I want to code a kanban interface to categories .. lets put a spec together

In my team we use kanban (aka swimlanes/trello) for planning programming work.

I want to stop using gitlab issues / trello boards and use discourse as one place to co-ordinate all this.
(Why? I love the UX of discourse and everyone hates using multiple systems)

Here is my idea for coding a kanban interface:

  1. Each sub category will be a separate column.
  2. Topic in each category are cards in each column.

So for e.g. Under the features category I can create sub categories like

Incoming feature request.
Being planned
Being developed
Being tested
Released to production

In the kanban interface on one page i will be able to see all the features separated out in the above 5 columns.

Dragging and dropping the card between column will move them along the process.’

I have coded something similar in the past and programming it would be trivial.

The order of the cards in each column will be determined by the votes of that card.

Is this the right spec? Or is there a better way to do things?

5 Likes

Tags and “tag groups” would likely be a better match for this 2nd level category list as you don’t need any further security definition at that level.

This would enable multiple boards without them having to be top level

5 Likes

Definitely use tags for this. Subcategories is far, far too heavyweight, and topics moving around willy-nilly tends to be disconcerting to onlookers. I like the general idea, though, as a fellow “let’s put everything on a board” enthusiast.

3 Likes

The problem with tags is that there can be more than 1 tag applied to the same topic.

There has to be a 1-to-1 relationship between the columns in the kanban and tags inside discourse.

How will I achieve this ?

Use specific tags for status. s:new, s:planned, s:dev, s:test, s:released. You could get around having a new of those tags by putting any closed topic into “Released”, any anything open and with a special tag into “Incoming”. As a sanity check/safety valve, if someone manually adds another tag (say they “move” the topic by adding s:test without removing s:dev), either put it into a (dynamically-created) “WTF?!?” column, or just leave it in both columns and have someone fix it up by hand when they notice one topic in two places.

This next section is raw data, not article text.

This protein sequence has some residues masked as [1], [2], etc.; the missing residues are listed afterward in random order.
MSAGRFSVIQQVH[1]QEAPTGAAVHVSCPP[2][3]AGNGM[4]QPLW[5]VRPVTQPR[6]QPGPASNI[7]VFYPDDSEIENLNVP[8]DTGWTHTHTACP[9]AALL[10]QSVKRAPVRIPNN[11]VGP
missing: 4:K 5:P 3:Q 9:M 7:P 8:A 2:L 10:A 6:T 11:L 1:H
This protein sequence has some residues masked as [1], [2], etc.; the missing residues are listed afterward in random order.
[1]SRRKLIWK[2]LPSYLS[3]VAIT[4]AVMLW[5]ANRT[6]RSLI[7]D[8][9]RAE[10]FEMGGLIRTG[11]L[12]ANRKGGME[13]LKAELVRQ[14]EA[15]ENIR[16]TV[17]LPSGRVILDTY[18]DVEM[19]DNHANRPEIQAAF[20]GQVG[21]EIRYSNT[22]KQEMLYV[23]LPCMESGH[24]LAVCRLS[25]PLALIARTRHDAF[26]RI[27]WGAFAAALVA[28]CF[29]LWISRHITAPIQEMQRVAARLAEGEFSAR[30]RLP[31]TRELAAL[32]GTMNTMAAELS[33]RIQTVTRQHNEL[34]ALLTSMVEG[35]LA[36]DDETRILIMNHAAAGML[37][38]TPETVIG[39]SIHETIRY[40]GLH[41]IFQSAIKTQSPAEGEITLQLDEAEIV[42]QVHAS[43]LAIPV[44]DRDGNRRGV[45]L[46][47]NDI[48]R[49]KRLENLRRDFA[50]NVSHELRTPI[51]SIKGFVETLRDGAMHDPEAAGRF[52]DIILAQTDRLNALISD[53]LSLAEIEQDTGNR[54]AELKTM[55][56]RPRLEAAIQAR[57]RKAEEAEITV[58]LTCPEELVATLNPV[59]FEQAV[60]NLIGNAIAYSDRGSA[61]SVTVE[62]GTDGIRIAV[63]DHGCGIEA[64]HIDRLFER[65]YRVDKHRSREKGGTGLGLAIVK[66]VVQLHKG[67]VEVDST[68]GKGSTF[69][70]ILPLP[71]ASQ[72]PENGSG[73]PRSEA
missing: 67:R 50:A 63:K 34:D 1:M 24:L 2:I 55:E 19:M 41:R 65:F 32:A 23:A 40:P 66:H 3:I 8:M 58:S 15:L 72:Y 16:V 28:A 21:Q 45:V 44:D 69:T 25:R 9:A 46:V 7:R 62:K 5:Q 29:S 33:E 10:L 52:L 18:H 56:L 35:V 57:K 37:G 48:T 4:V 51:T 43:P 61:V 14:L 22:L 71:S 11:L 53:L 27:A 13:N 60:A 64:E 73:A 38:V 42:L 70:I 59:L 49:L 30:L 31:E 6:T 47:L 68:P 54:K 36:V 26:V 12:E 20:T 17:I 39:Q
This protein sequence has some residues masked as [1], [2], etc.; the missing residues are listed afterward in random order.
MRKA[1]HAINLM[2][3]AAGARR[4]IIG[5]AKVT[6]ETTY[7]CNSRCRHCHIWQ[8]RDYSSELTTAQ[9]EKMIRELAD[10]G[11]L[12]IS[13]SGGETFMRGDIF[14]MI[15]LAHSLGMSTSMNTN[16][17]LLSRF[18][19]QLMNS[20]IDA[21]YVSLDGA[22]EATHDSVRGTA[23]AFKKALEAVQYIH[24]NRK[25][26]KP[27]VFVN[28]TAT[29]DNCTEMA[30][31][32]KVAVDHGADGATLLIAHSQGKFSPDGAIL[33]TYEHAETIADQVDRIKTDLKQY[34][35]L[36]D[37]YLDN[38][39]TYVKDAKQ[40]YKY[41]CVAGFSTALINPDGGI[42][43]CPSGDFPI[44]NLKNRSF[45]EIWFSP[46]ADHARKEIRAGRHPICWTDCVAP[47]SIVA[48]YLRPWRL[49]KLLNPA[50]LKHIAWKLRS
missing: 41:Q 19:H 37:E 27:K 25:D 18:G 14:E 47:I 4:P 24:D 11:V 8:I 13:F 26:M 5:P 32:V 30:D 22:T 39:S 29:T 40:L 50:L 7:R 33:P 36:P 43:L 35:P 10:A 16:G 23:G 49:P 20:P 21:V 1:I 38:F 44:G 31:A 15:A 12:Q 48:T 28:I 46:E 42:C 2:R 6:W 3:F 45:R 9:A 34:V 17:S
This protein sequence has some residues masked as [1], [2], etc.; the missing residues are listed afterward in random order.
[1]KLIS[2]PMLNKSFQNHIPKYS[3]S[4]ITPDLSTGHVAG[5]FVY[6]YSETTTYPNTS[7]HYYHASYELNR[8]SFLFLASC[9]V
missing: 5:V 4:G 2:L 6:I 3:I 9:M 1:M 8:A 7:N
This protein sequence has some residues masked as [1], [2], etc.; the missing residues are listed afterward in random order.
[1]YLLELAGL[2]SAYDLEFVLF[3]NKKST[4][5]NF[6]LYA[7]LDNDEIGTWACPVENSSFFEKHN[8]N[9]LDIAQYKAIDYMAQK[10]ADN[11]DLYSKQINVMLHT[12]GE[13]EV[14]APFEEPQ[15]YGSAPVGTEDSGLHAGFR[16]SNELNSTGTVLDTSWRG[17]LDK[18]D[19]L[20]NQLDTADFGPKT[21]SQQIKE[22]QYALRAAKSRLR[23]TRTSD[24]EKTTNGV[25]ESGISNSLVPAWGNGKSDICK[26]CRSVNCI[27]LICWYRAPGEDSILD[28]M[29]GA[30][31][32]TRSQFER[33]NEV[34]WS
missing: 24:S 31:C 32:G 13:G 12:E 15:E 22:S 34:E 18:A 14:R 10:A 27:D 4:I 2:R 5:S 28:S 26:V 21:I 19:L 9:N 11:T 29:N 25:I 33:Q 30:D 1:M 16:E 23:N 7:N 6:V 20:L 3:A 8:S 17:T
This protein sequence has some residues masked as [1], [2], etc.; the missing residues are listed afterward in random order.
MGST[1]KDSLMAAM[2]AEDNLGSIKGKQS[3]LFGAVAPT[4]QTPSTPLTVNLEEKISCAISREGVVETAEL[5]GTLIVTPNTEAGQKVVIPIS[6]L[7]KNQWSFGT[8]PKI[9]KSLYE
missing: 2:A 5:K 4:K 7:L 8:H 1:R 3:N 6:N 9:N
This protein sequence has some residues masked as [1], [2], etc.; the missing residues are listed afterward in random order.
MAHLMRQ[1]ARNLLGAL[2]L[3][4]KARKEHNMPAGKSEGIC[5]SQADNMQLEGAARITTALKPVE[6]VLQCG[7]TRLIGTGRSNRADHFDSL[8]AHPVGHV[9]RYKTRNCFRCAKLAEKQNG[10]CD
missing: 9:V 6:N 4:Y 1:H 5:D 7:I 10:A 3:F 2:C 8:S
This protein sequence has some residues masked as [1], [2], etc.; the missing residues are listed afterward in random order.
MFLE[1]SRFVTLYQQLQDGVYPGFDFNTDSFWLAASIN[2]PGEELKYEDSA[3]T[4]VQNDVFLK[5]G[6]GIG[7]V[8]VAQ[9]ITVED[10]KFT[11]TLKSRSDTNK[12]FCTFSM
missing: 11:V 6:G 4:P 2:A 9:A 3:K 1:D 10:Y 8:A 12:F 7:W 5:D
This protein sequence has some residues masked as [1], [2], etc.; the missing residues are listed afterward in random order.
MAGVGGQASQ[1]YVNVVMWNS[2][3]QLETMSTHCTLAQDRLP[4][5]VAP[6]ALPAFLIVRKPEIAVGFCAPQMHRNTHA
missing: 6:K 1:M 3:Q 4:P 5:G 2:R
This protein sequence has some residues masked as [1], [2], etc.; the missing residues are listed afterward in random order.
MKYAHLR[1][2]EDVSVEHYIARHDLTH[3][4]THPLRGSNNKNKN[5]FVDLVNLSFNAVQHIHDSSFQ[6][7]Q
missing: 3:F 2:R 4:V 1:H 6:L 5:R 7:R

Don’t let the perfect be the enemy of the good, here. You’re after a quick visualisation, not a strongly-consistent transactional distributed data store.

8 Likes

I’m not sure all this is needed, as already mentioned above you “can” use “Tag Groups” to restrict what tags can appear i.e. only one tag from the group ["new", "planned", "dev", "test", "released"].
Visit /tag_groups after enabling the tagging enabled site setting (disabled as default) to configure these.

Also note that within a category you can then set the following per category “Tags that can only be used in this category”, “Tag groups that can only be used in this category”.

6 Likes

Well, I for one didn’t know that tag groups did that. So yes, this would be much better than needing safety valves.

2 Likes

Is there any follow up work concerning this great idea?

2 Likes

I’m very interested and available to help revive this idea.

This is done per

11 Likes